Last week, the House passed GSP renewal legislation by a vote of 400-2. Though Senate procedural rules make a stand-alone vote in the Senate unlikely, the expected result would be similar. (The last Senate vote was 97-1.) Despite overwhelming support in the House and Senate – and Administration support for a 3-year renewal – American companies and workers continue to suffer while waiting for GSP renewal.
Take Montana Fly Company (MFC) in Columbia Falls, Montana, a town of about 5,000 people between Flathead Lake and Glacier National Park. MFC imports artificial fishing flies from Cambodia that face tariffs of 9% without GSP. High tariff rates mean high expiration costs for MFC, which generally saves between $10,000 and $20,000 per month from GSP. Adam Trina, MFC Founder and President, had this to say about the lapse in GSP benefits:
GSP expiration immediately impacted Montana Fly’s business. Fishing season is over and as a seasonal business, cash flows are extremely important. All resources must go toward daily operations and the building of inventory for the following season. We laid off 3 workers here in Montana, one from higher-level management and 2 mid-level employees. We also had to let go 8 people in Cambodia.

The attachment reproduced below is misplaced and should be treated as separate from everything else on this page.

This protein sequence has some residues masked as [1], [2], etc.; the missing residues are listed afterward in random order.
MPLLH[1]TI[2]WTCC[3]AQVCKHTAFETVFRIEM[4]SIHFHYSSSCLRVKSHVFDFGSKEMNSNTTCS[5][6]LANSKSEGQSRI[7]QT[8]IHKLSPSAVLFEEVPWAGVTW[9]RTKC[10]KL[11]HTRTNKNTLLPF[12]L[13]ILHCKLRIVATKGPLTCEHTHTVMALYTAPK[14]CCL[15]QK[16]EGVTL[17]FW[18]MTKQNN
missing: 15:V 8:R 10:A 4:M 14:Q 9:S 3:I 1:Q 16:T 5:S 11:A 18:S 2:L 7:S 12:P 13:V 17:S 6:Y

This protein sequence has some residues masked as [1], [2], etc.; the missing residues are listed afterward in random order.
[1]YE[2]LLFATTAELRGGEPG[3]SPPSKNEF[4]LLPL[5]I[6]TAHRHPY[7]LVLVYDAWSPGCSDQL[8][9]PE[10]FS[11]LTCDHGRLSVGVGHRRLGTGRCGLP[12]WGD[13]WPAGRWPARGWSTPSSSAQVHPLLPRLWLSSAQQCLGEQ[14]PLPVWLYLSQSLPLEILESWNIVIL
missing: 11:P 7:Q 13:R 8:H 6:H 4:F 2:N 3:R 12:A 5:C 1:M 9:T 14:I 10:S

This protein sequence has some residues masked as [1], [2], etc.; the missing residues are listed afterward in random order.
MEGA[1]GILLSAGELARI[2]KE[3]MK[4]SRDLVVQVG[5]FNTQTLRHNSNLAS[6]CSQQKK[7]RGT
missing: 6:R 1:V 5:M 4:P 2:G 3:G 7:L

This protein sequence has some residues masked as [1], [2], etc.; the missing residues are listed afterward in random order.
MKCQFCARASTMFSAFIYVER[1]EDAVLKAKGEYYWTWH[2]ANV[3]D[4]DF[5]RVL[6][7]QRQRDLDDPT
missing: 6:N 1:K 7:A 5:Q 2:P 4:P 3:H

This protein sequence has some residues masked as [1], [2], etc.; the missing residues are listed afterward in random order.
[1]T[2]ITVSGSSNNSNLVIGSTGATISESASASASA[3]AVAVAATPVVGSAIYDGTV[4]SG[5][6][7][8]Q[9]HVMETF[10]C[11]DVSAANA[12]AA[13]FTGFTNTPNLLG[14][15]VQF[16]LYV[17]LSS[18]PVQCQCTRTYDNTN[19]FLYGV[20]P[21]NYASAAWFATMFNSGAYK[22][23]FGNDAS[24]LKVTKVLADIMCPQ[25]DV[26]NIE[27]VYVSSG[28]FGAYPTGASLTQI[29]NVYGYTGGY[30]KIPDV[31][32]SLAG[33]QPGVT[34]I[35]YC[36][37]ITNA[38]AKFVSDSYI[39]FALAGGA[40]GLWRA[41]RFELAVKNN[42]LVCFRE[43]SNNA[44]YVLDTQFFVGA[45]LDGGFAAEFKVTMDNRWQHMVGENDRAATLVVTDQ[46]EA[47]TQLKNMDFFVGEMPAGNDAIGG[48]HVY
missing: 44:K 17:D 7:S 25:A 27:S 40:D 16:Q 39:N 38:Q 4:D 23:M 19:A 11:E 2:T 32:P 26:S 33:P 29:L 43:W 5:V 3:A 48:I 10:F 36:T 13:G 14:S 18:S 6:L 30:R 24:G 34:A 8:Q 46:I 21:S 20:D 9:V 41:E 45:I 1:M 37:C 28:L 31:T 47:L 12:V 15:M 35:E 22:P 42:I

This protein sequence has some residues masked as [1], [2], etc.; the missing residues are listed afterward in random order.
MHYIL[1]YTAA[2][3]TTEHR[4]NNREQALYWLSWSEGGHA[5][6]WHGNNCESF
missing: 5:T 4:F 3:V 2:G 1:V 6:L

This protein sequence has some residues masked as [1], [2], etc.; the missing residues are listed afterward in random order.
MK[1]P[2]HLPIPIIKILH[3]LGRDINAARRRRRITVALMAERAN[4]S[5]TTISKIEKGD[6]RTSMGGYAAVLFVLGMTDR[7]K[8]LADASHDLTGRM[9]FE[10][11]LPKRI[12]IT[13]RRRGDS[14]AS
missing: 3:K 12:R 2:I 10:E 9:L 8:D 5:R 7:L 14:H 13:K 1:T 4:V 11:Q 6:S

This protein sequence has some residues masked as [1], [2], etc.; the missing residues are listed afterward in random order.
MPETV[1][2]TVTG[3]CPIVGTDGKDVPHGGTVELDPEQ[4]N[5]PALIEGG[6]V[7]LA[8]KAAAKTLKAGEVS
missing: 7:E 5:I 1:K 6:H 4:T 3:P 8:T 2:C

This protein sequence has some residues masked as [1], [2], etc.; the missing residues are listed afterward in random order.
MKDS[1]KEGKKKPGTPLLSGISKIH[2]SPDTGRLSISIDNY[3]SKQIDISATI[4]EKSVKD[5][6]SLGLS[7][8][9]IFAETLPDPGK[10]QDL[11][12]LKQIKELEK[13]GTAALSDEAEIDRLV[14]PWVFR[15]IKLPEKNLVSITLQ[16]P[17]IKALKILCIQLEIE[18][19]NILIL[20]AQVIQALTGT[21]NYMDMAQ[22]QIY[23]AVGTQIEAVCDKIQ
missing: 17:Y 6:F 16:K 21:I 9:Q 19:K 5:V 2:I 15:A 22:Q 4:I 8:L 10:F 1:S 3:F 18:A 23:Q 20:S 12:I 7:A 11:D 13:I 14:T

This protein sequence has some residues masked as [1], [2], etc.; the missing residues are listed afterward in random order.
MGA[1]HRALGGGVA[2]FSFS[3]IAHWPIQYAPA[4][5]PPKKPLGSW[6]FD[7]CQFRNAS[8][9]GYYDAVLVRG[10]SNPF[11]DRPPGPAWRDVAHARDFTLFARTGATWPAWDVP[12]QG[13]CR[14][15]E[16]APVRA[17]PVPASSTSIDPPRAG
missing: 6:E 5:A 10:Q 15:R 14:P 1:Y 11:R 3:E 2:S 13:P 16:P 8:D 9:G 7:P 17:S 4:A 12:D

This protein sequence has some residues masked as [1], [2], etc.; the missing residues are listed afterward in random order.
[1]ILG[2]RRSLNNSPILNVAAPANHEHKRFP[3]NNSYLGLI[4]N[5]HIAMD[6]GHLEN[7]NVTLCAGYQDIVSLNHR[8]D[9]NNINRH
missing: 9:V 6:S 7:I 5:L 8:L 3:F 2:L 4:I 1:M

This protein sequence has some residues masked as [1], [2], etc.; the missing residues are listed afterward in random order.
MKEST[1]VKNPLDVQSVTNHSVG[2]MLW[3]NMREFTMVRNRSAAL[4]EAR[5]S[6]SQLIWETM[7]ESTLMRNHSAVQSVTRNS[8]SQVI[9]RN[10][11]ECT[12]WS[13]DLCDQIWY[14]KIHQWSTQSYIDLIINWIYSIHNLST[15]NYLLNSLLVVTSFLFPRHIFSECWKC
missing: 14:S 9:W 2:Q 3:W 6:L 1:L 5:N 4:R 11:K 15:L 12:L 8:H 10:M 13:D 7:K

We need to find more areas to cut as our total duty in 2018 will be around $200,000. Due to the duration of the previous GSP expiration, we can’t afford to wait around hoping GSP renewal will get passed, so we have taken and are taking immediate action.
For MFC, which had 27 US employees in late 2017, the layoffs represent about 10% of its workers. Large companies may have the financial resources to absorb tariff costs while waiting for Congress to act, but that is not feasible for small businesses like Montana Fly. It simply isn’t possible to come up with $10,000 to $20,000 a month without cutting back significantly in other places, such as as payroll.
The longer Congress waits to act, the more uncertainty and disruption it causes for companies and workers alike.
Is GSP expiration similarly impacting your company? If so, let us know how by completing this form. As always, no company-specific information will be published without explicit permission.